The library website is an important advocacy tool for providing up-to-date information about Open Access. As opposed to more general Open Access websites, the library website can tailor and contextualise the information for researchers and point to specific resources of relevance. The primary audience will be the research community, but the website could also contain sections for other audiences, such as administrators and the public. Open Access websites typically contain general information pages, repository pages and Open Access journal pages.
A study on how library websites are helping to promote Open Access found that many library websites did not make Open Access a prominent feature, necessitating a long search around the website before finding the relevant information. In other cases, libraries had obvious and high-quality information about Open Access on their websites, but did not promote the institutional repository strongly enough. A library website should flag up Open Access prominently, and provide interested readers with clear routes to both authoritative information about Open Access and the repository, which should itself be supported by a set or resources on Open Access and its benefits. The library catalogue should also include all the journals listed in the Directory of Open Access Journals.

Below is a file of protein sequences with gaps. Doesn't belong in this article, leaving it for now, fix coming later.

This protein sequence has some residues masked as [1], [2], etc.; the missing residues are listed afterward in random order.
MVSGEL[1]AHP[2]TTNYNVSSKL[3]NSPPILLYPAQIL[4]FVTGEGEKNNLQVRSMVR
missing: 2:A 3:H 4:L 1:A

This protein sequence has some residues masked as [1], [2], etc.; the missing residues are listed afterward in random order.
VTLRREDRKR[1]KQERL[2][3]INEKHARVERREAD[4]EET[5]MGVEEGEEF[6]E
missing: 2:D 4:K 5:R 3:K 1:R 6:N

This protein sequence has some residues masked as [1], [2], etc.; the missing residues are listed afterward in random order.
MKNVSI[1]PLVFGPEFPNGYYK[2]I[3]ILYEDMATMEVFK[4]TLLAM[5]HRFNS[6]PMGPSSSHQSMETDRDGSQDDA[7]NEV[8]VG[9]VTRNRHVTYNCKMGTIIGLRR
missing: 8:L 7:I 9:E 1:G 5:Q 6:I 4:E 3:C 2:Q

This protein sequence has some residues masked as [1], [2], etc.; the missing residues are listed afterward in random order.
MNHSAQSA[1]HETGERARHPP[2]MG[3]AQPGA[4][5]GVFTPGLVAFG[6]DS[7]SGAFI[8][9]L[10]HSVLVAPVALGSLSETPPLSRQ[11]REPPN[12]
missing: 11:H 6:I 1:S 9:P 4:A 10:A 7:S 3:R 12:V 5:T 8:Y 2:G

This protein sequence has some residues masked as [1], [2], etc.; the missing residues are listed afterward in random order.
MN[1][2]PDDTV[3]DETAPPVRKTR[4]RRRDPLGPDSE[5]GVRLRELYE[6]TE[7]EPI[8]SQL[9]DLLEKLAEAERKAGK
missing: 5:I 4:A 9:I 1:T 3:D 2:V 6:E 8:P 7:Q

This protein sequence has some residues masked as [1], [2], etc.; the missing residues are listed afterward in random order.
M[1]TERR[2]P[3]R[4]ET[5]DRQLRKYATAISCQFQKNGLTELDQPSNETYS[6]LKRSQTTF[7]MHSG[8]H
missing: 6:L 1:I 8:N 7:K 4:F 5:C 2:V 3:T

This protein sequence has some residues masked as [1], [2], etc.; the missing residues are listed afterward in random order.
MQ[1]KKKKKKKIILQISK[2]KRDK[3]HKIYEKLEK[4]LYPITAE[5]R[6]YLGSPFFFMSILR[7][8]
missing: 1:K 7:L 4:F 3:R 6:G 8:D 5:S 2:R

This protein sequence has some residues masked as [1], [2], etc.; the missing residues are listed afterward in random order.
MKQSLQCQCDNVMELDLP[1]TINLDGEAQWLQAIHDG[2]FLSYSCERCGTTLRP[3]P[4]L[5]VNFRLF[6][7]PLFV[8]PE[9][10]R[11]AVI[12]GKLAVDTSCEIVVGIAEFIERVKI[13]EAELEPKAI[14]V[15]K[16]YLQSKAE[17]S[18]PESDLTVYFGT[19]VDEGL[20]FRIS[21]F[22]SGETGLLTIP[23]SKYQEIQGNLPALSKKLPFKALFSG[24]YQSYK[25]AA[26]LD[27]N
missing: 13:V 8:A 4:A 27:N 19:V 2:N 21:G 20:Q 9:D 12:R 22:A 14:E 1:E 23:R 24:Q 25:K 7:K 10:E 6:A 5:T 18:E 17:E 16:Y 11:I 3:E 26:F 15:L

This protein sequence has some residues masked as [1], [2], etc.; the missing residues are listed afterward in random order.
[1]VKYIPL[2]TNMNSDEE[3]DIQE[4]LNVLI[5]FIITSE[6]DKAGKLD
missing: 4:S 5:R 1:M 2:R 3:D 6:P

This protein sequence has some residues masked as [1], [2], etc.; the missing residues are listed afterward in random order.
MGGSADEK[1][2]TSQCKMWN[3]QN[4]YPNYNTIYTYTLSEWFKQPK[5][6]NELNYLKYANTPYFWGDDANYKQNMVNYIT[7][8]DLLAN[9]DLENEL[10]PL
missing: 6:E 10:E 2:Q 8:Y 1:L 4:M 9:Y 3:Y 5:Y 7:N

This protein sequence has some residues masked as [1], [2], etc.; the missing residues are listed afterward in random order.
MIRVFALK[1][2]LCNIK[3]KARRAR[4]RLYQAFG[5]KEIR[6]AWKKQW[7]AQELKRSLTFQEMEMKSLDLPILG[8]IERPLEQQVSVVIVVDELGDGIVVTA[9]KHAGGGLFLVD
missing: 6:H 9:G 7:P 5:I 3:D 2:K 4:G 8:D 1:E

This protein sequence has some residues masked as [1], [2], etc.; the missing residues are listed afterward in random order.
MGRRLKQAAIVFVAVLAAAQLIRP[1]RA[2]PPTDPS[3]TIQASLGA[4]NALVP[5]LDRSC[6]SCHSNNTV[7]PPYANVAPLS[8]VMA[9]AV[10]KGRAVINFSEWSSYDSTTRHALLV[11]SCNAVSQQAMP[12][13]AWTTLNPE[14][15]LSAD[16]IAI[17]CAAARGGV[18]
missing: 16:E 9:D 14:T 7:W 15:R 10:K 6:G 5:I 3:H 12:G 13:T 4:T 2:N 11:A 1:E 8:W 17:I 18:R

Open Access information pages
Open Access information pages typically contain a general description of Open Access. Broadly, this section will define Open Access and discuss the two methods of implementation: Open Access journals (the ‘gold’ route) and Open Access repositories (the ‘green’ route). Other common elements of Open Access information pages are outlined below. it is helpful to provide tailored information for different constituencies – authors and research managers and administrators. More ...